Evaluation of Soil Re-mineralizer from By-Product of Volcanic Rock Mining: Experimental Proof Using Black Oats and Maize Crops

Abstract

This study was focused on physical, petrographical, mineralogical, and chemical characterization of a volcanic-rock mining by-product (dacite rock), as well as on greenhouse experiment with black oats and maize crops to evaluate the potential use of the by-product as soil re-mineralizer. The by-product sample was obtained from a quarry in the Nova Prata mining district in southern Brazil. The particle size distribution of the by-product and soil was determined by sieving. Dacite rock petrographic description was performed on a polished thin section by optical microscopy. The soil and dacite rock mineralogical phases were identified by X-ray diffraction. The by-product and soil chemical composition was determined by X-ray fluorescence. Inductively coupled plasma mass spectrometry was performed to determine potentially toxic elements, As, Cd, Hg and Pb in by-product. Additional chemical compositions of the by-product and soil were analyzed using a scanning electron microscope equipped with an energy dispersive X-ray detector. Black oats and, sequentially maize, crops were cultivated in a typical Hapludox soil treated with the by-product in a greenhouse. Five by-product doses (0, 906, 1813, 3625, and 7251 kg ha−1) were added into pots containing soil, each with seven replications. Responses to treatments were evaluated from dry matter production, nutritional status of the crops, and in the changes in soil properties after 70 days of each cultivation. The results showed that the by-product is composed of plagioclase, K-feldspar, quartz, clinopyroxene, smectites, and opaque minerals with apatite as accessory mineral. The addition of 3625 and 7251 kg ha−1 doses of the by-product substantially increased the dry matter yield in maize leaves. The Ca uptake by maize leaves cultivated in soil with 7251 kg ha−1 dose of the by-product was significantly higher in soil with other doses, and all by-product doses promoted high concentrations of Mg and Ca. The accumulated amounts of Ca, K, Mg and P indicated that they were enough to supply maize nutritional needs. Improvements in soil properties, such as high levels of Ca, K and P and low levels of exchangeable Al and Al saturation were observed. The results of the study suggest that the by-product can be used as soil re-mineralizer. The dacite rock by-product studied here has potential to be an environmental solution to soil fertilization problem because it does not require chemical processing and can be used as it is mined.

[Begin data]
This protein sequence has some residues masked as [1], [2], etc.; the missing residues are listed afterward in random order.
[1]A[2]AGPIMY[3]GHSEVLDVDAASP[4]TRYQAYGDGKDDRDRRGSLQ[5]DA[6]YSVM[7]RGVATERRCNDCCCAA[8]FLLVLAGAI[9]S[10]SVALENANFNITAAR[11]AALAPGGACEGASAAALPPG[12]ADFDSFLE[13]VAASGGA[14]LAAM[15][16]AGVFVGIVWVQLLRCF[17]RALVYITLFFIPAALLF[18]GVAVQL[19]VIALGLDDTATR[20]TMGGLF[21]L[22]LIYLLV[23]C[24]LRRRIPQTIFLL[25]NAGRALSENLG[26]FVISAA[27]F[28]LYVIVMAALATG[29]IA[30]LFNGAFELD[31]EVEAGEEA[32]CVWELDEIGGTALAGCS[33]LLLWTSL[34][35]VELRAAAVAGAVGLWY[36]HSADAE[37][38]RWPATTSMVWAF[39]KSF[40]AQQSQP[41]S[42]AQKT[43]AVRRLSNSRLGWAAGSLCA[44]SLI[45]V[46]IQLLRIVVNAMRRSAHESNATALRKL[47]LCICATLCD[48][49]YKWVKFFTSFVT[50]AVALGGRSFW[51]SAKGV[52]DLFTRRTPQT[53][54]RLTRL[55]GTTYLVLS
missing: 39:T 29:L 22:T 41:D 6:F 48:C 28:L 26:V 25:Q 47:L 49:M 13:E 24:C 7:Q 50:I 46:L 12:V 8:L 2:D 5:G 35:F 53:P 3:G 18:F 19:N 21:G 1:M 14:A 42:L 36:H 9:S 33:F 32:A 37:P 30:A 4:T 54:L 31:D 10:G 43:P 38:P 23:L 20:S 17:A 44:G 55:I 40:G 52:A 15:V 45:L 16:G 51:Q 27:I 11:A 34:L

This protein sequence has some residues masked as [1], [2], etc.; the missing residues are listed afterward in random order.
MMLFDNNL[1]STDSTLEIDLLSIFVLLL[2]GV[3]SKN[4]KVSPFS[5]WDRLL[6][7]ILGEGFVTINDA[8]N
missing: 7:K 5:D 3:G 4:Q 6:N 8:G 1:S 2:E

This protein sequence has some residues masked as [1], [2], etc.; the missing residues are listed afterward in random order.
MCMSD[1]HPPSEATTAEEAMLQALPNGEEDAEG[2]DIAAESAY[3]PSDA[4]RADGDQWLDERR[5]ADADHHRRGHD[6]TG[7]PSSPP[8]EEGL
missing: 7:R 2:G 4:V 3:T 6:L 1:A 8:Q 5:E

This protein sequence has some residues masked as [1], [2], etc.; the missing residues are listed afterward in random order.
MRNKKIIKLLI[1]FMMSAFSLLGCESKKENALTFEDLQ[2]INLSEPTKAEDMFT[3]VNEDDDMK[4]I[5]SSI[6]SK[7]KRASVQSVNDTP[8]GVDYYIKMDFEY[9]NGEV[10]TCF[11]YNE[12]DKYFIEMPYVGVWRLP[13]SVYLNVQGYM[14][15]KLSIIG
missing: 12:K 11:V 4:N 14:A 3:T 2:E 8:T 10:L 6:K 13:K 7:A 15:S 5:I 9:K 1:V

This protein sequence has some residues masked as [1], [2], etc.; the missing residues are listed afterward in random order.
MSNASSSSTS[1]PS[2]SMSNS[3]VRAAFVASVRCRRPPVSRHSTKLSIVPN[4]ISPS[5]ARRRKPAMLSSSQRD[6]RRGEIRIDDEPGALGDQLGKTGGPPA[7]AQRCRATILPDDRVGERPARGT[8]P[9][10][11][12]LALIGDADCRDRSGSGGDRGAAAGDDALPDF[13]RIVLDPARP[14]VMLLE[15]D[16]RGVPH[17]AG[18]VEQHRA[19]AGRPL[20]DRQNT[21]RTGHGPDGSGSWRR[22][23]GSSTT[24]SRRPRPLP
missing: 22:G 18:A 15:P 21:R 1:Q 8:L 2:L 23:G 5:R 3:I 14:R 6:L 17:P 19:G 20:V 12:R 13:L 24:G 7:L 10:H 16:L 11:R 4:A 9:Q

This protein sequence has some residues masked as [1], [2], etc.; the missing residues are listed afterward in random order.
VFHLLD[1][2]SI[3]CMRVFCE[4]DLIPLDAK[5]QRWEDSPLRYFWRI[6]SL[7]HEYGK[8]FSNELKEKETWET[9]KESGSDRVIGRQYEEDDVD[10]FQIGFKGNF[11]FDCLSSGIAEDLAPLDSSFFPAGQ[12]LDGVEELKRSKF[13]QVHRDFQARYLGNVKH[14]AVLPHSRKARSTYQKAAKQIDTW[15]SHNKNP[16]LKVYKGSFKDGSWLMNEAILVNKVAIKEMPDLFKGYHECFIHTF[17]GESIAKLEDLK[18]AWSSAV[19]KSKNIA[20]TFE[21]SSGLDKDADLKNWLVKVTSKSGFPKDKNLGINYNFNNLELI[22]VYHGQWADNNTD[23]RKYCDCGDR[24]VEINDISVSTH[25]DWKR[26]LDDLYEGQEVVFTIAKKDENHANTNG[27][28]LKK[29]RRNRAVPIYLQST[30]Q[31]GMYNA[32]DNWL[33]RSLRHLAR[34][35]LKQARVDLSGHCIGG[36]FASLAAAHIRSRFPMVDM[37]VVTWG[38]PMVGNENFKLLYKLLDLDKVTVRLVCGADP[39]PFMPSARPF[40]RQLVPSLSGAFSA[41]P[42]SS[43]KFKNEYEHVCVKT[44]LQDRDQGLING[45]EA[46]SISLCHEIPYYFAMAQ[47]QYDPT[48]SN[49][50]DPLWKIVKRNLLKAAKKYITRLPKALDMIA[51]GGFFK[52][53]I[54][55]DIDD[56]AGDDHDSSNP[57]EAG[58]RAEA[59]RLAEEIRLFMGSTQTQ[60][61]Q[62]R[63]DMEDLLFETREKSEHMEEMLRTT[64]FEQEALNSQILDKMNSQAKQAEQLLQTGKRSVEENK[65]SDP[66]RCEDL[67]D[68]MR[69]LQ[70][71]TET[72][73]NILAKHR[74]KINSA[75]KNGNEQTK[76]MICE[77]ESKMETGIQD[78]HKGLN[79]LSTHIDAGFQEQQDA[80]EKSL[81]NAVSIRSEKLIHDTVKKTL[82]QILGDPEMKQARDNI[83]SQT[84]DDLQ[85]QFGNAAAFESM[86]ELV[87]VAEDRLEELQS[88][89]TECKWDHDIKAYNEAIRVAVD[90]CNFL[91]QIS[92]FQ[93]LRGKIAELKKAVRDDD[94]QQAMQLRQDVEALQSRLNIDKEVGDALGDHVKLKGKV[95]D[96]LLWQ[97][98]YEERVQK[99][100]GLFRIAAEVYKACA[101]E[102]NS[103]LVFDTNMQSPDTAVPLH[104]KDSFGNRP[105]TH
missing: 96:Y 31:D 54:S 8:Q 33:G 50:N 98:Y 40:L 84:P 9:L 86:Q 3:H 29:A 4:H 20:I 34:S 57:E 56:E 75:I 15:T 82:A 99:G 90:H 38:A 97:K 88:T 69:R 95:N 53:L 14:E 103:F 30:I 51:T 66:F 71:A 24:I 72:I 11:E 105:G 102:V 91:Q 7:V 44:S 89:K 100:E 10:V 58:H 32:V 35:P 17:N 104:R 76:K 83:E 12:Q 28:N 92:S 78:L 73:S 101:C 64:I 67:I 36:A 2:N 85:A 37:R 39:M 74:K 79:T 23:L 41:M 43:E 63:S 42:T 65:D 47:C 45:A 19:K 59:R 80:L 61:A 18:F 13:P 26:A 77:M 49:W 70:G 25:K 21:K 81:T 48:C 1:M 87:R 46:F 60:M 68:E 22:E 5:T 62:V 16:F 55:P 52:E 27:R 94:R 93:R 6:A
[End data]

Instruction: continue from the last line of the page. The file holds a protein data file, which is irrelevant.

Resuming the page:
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Acknowledgments

The authors are thankful to Geologists Magda Bergmann and Andrea Sander by important contributions in this research; to Agronomic Engineer Carlos Augusto Posser Silveira for the agronomic orientations; to Foundation for Research Support of the State of Rio Grande do Sul (FAPERGS), Edital 014/2012—BMT for financial support; to the Sindicato da Indústria de Extração de Pedreiras de Nova Prata for the supply of rock samples; and especially to James Hower for editing.

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Ramos, C.G., dos Santos de Medeiros, D., Gomez, L. et al. Evaluation of Soil Re-mineralizer from By-Product of Volcanic Rock Mining: Experimental Proof Using Black Oats and Maize Crops. Nat Resour Res 29, 1583–1600 (2020). https://doi.org/10.1007/s11053-019-09529-x

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Keywords

  • Volcanic rock by-product
  • Soil re-mineralization
  • Agronomic efficiency
  • Sustainable agriculture